Monday, June 17, 2013

Chapter 3: Drawing



If you haven't bought your book yet, it's not too late!  Click the image below for a link to Amazon, so you can read along with this book study!

This week is about Chapter 3: Drawing.

The authors spend a good part of this chapter emphasizing the importance of letting children draw, after all, children naturally know how to draw, and to the little ones, drawing is their way of writing.

The authors go into details on how to teach the children how to sketch people using ovals.  Much of this chapter models a lesson on sketching for the little ones.

Drawing is an important part of the writing process, even for older children.  It is important that we support the drawing part of the writing process.  Here are some ways to support drawing:

  1. Model the process of drawing for your students.  Dedicate some of your mini-lessons to just drawing.
  2. Make sure there are plenty of supplies - sketchpads, colored pencils (including multicultural colors), crayons, pencils and erasers.
  3. Give children opportunities to sketch throughout the day.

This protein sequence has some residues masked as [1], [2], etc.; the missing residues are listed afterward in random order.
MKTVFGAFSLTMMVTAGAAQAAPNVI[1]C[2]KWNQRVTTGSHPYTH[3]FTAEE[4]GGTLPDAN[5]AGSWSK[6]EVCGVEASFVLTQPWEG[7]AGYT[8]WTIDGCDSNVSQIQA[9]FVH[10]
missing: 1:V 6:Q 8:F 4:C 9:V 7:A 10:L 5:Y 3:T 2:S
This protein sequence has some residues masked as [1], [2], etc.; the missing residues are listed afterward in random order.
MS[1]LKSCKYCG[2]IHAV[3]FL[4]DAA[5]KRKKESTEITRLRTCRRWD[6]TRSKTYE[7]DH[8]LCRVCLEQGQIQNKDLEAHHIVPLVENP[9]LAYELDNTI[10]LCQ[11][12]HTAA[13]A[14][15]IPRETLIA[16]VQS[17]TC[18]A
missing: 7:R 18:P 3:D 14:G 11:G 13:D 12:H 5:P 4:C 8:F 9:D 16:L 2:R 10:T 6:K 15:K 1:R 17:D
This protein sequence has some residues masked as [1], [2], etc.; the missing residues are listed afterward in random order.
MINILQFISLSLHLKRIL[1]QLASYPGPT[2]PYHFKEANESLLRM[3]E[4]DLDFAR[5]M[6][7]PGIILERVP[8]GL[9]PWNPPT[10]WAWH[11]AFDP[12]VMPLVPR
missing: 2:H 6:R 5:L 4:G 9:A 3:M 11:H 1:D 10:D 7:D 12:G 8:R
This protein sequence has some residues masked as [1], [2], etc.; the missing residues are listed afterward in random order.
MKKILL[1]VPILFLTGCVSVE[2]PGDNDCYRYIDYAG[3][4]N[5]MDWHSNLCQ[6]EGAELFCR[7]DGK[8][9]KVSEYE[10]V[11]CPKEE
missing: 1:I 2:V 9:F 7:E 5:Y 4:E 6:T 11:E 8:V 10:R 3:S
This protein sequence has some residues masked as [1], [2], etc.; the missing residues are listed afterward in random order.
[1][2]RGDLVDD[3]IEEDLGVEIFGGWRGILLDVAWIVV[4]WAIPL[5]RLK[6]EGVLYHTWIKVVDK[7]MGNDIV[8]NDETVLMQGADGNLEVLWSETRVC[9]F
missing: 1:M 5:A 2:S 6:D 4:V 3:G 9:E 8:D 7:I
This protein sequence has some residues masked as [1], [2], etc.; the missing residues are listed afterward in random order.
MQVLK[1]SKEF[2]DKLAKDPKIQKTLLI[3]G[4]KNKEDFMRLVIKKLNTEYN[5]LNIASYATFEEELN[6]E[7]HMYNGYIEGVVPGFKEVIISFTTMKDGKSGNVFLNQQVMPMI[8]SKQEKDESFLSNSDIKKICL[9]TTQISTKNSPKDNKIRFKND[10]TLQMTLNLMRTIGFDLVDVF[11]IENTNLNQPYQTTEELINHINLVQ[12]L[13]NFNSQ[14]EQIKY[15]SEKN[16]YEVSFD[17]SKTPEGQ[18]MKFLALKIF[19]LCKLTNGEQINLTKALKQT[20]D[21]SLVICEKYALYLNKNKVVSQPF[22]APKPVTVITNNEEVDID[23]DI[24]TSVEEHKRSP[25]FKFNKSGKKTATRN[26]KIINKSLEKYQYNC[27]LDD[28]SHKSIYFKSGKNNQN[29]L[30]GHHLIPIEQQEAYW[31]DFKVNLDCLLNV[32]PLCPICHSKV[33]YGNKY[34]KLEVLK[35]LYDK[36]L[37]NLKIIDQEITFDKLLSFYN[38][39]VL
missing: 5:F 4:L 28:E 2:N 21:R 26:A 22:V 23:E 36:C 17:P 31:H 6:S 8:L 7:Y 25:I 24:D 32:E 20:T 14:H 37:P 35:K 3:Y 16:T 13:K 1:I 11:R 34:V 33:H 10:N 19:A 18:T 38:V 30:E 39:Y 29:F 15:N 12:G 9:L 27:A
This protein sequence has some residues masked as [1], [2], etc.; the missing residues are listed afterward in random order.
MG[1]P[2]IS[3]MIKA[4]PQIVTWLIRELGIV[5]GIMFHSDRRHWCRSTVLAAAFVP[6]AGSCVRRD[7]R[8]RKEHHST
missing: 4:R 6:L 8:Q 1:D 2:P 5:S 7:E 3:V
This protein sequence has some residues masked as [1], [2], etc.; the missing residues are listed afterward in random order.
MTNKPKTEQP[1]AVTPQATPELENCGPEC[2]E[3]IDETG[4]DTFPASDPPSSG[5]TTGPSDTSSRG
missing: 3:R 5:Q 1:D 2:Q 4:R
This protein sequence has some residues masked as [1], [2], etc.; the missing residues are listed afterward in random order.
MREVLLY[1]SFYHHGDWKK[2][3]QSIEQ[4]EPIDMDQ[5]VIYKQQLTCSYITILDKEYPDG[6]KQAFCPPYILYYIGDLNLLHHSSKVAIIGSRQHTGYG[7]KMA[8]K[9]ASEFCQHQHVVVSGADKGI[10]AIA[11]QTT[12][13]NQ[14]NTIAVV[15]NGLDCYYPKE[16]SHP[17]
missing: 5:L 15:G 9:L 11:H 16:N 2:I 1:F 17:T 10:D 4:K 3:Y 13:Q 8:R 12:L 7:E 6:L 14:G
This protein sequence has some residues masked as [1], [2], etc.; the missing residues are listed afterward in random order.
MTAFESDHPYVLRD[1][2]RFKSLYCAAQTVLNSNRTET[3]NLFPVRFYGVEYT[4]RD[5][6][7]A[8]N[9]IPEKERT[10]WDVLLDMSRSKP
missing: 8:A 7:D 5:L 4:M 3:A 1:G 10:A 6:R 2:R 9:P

4. Have children bring familiar objects from home to draw.
  5. Enlist the help of other adults in your building who know about drawing.
  6. Keep a few tools such as these books for references:

     


      

Don't forget to stop by Teaching with Grace and see the linky for Chapter 3:  Drawing.

2 comments:

  1. I love, love the Ed Emberly books! They are so much fun. I have used them in the past in art centers. I completely love the idea of using them as a starter for writing as well!

    -Jennifer

    ReplyDelete
  2. I love Ed Emberly books as well! I really got into How to Draw books back when I was teaching summer camp for school-age kids and Ed was definitely a favorite.

    ~Jessica
    Fun in PreK-1

    ReplyDelete

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